A group of current and former female college athletes delivered a petition to the NCAA calling for the end of biological males participating on their teams and in their competitions, Fox News reported.
The letter demanded that the NCAA”repeal all policies and rules that allow male athletes to take roster spots on women’s teams and/or compete in women’s events.”
Former Kentucky swimmer Riley Gaines, who since her time out of the pool has been an outspoken critic of woke policies allowing for the inclusion of biological males – which both replaces biological females on rosters and often results in others losing spots on the winner’s podium – hand-delivered the statement to officials. In part, it demanded the NCAA ‘”take direct and immediate action to establish rules to keep women’s collegiate sports female.”
“Today, we intend to personally tell the NCAA to stop discriminating against female athletes by handing them a petition that we have garnered nearly 10,000 signatures on in just a couple of days,” Gaines said of the matter.
The letter continued:
“In the world of college sports, it is impossible to provide equal opportunities for both sexes (as required by Title IX) without female-only teams,” the letter reads. “Yet the NCAA implements and perpetuates a policy of allowing male athletes on women’s teams, even as sports governing bodies and federal courts increasingly reject these unjust and inequitable policies that exclude young women from their own teams.”
We hand delivered our petition to the NCAA with thousands of signatures outside of their Convention today. Add your name to the growing list: https://t.co/7KFfAQ83Sb https://t.co/YpmTsLkCny
— ICONS Women (@icons_women) January 12, 2023
Signers and supporters of the letter read it outloud at an NCAA conference being held in San Antonio, Texas and threatened legal action if changes were not made by the governing body of college athletics.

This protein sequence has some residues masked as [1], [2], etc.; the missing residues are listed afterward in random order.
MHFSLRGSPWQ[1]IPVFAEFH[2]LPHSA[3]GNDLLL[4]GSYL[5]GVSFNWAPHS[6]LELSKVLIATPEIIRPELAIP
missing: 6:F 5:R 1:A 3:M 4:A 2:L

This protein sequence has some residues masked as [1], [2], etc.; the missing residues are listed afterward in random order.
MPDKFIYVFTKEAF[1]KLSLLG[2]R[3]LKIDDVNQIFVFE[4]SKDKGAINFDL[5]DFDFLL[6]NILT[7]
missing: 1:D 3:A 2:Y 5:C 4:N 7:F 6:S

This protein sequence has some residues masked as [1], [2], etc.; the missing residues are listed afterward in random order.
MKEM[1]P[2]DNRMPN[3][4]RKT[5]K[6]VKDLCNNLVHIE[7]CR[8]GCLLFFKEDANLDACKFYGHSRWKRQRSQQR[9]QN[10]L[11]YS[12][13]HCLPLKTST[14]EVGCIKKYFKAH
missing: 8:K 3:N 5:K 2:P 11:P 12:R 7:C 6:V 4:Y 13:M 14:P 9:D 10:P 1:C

“The NCAA cannot pick and choose which laws to follow,” says Marshi Smith, an NCAA Champion and co-founder of ICONS. “They must protect female athletes from discrimination on the basis of sex, or expect we will be forced to take legal steps to compel them to do so.”
In addition to raising concerns over the participation of biological males on teams and in competitions, petitionaries also demanded that the NCAA disallow biological males from female lockerrooms, calling for “single-sex” accommodations.
A year ago, the NCAA revised its policy on transgender athletes amidst the domination of women’s swimming by athlete Lia Thomas, who had previously competed for three years on the men’s team as Will Thomas.
The NCAA was seen as skirting its responsibility; rather than issue a deciding rule, it instead allowed each individual sport to create and adopt its own policies.
Fox News wrote that USA Swimming, the governing body of collegiate swimming, eventually did update its policies, through the effects did not take effect in time to impact the finals in which Thomas participated.
USA Swimming updated its policy shortly after requiring transgender athletes who are competing at an elite level to have low levels of testosterone — half of what Thomas was allowed to compete with — for at least 36 months before being eligible, but the NCAA said weeks later that the Administrative Subcommittee of the Committee on Competitive Safeguards and Medical Aspects of Sports (CMAS) decided that it wouldn’t alter its testosterone guidance, stating that “implementing additional changes at this time could have unfair and potentially detrimental impacts on schools and student-athletes intending to compete in 2022 NCAA women’s swimming championships.”
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